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National Group Appeals Decision Upholding Assault Weapons Ban in Massachusetts

A federal judge’s recent ruling upholding Massachusetts’ assault weapons ban has sparked a new chapter in the ongoing legal battle over gun rights. 

The National Association for Gun Rights (NAGR) and Bay State resident Joseph Capen, who challenged the ban, have pledged to appeal the decision, setting the stage for a potential showdown in the First Circuit Court of Appeals in 2024.

Gun Rights Advocacy Group Plans Appeal 

The lawsuit, filed in September 2022, contests the constitutionality of Massachusetts’ law banning the sale and possession of assault weapons and large-capacity ammunition magazines. 

Capen and NAGR argue that the ban infringes upon their Second and Fourteenth Amendment rights to keep and bear arms, claiming that certain firearms are essential for self-defense and other lawful purposes.

US District Court Chief Judge Dennis Saylor denied a request to halt the ban, asserting that the law aligns with the historical tradition of restricting access to “dangerous and unusual weapons” due to their lethal nature and limited utility for self-defense.

In response to the ruling, NAGR’s director of legal affairs, Hannah Hill, announced on social media that the group intends to appeal the decision. 

Hill expressed displeasure, using a holiday-themed metaphor, calling the judge a “Grinch” for denying a preliminary injunction and emphasizing the upcoming appeal in 2024.

The contested statute, based on the 1994 Public Safety and Recreational Firearms Use Protection Act, prohibits the possession, sale, and transfer of specific semiautomatic assault weapons and magazines with a capacity exceeding ten rounds of ammunition or five shotgun shells. 

Former Gov. Mitt Romney implemented the law after the federal act expired in 2004.

The heart of the legal dispute lies in the interpretation of whether these weapons are “in common use” today, challenging the notion that restrictions on “dangerous and unusual weapons” can apply to contemporary firearms.

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Advocacy Battle and Legislative Reforms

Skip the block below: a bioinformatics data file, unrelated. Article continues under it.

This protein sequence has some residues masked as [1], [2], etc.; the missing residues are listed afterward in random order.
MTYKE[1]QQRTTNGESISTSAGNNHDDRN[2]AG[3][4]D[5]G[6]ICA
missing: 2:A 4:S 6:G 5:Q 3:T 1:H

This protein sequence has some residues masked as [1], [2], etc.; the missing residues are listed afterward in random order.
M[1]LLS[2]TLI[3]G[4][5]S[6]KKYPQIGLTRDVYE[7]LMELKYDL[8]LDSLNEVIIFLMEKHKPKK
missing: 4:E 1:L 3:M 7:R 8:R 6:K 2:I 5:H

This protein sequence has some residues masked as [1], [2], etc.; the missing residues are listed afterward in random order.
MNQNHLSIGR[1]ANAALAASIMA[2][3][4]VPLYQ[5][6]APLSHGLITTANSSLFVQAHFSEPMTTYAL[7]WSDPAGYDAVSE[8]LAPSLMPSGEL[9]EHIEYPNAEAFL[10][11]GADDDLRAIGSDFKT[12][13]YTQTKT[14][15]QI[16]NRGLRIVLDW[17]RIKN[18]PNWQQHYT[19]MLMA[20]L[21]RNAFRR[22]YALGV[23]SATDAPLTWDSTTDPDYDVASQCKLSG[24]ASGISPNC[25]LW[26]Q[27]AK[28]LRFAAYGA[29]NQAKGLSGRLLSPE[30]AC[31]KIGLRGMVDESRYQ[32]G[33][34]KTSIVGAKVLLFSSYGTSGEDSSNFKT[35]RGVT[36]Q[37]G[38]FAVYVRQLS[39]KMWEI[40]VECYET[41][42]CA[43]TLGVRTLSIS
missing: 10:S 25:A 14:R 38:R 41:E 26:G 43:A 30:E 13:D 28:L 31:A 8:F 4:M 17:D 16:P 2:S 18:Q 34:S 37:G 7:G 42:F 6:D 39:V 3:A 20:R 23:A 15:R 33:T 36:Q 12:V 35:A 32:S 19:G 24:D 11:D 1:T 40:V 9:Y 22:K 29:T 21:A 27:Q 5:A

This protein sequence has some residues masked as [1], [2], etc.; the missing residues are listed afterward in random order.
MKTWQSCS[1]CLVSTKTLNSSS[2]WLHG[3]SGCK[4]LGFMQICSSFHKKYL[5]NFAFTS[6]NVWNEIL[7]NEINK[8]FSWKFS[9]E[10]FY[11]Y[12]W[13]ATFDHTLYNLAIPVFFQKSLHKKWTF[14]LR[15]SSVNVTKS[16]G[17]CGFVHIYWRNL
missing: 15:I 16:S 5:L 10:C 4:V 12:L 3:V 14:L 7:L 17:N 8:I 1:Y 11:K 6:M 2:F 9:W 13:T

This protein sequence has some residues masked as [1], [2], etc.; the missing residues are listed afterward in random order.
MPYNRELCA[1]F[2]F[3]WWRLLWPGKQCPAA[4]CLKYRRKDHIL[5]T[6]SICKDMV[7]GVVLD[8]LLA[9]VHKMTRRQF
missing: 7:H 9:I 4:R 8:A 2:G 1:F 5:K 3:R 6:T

A federal judge’s recent ruling upholding Massachusetts’ assault weapons ban has sparked a new chapter in the ongoing legal battle over gun rights.

While Capen and NAGR assert the widespread use of these weapons, Judge Saylor countered, stating that the history of regulating “dangerous and unusual” weapons dates back to 1791, affirming that such regulations were in place even then.

Massachusetts Attorney General Andrea Campbell, who opposed the plaintiff’s request, applauded the court’s decision as a “significant win” for public safety. 

Campbell argues that combat-style assault rifles and large-capacity magazines pose heightened risks without meaningful utility for individual self-defense.

The legal battle unfolds against the backdrop of Massachusetts’ efforts to reform gun laws. In October, the state House approved a comprehensive gun reform bill that has yet to receive action from the Senate. 

The bill aims to update the definition of assault weapons and address issues such as the sale of ghost guns.

As the legal wrangling continues, the clash between gun rights advocates and proponents of stricter gun regulations in Massachusetts remains a focal point, with NAGR issuing warnings to gun owners about potential risks to their rights within the state. 

The upcoming appeal promises to reignite the debate over the balance between individual gun rights and public safety.

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